How to Reduce Stress and Maintain Low Stress Levels
We all feel stressed from time to time and identifying the cause of the stress is often the key to feeling better. It is holistically healthier to identify and deal with the root cause of the issue, rather than try to ignore it or deal with it in a destructive way, such as through drink or drugs.
Taking control of the situation is the first step to stress management. If you are stressed because of your workload, addressing issues with your manager is a feasible way forward. If you are stressed about lack of time, there are time management apps and tips that can help you cope, such as these resources from the NHS.
Feeling stressed and overwhelmed can be a lonely place for many, and connecting with people can help to ease the burden. Meeting with and talking to friends, family and work colleagues can often help to find solutions — the saying ‘a problem shared is a problem halved’ is never more apt than when you are facing stressful times.
Conversely, taking some time just for yourself is critical. Whether you use the time to relax, exercise, catch up on a boxset, or just to get an early night, it’s important to have a couple of nights a week where you are either away from the situation that is causing you stress, or you are in a safe space in which you can relax and focus.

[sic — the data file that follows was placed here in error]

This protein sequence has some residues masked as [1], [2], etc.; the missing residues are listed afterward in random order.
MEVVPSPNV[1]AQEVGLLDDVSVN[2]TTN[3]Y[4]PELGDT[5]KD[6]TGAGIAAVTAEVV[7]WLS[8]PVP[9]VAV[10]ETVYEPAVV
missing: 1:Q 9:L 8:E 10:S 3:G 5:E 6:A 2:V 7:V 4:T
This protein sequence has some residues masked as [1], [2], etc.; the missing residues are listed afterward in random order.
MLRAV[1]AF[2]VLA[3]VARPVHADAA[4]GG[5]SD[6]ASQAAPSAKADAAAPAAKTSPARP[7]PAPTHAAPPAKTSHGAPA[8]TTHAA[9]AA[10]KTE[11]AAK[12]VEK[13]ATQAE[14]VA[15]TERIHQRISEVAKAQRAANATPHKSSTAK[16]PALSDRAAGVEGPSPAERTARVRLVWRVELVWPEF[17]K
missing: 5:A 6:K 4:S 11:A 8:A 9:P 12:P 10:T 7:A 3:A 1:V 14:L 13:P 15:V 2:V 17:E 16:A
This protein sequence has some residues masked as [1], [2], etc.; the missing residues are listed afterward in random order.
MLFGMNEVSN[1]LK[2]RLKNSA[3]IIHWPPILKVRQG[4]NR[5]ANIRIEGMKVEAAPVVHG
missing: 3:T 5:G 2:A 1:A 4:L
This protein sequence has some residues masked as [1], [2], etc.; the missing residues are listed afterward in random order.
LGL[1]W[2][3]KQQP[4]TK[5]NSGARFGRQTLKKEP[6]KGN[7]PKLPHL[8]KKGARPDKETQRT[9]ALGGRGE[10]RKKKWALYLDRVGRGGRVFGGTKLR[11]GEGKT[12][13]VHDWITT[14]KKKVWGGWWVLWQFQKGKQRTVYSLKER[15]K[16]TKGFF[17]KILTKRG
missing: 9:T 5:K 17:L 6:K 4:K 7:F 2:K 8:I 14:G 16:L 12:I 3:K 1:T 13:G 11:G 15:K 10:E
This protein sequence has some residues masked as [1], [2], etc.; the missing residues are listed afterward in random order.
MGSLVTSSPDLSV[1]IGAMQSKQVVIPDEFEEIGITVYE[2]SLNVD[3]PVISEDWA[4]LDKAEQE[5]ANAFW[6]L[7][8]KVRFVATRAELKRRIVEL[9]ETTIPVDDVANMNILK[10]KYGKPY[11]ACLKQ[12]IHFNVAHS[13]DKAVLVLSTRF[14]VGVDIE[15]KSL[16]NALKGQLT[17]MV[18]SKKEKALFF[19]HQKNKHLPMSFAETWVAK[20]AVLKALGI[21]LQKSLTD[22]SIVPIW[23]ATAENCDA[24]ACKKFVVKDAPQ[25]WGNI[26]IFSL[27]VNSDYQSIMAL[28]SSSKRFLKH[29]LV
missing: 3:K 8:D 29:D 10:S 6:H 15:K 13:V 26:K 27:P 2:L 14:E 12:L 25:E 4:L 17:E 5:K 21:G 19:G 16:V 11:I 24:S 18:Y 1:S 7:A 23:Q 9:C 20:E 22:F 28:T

Goals can help you become resilient and build confidence. It could be the goal to learn a musical instrument, or something simpler like attending a yoga class once a week. Whatever it is, make sure you put aside the time for it and that it is non-negotiable.
Prioritisation is a smart way to work. If your stresses are due to lack of time and overwhelm, prioritise the most important tasks and accept that there will always be a pile of non-essential tasks to complete.
If you are struggling to cope with stress or overwhelm, please seek support from your GP or health professional.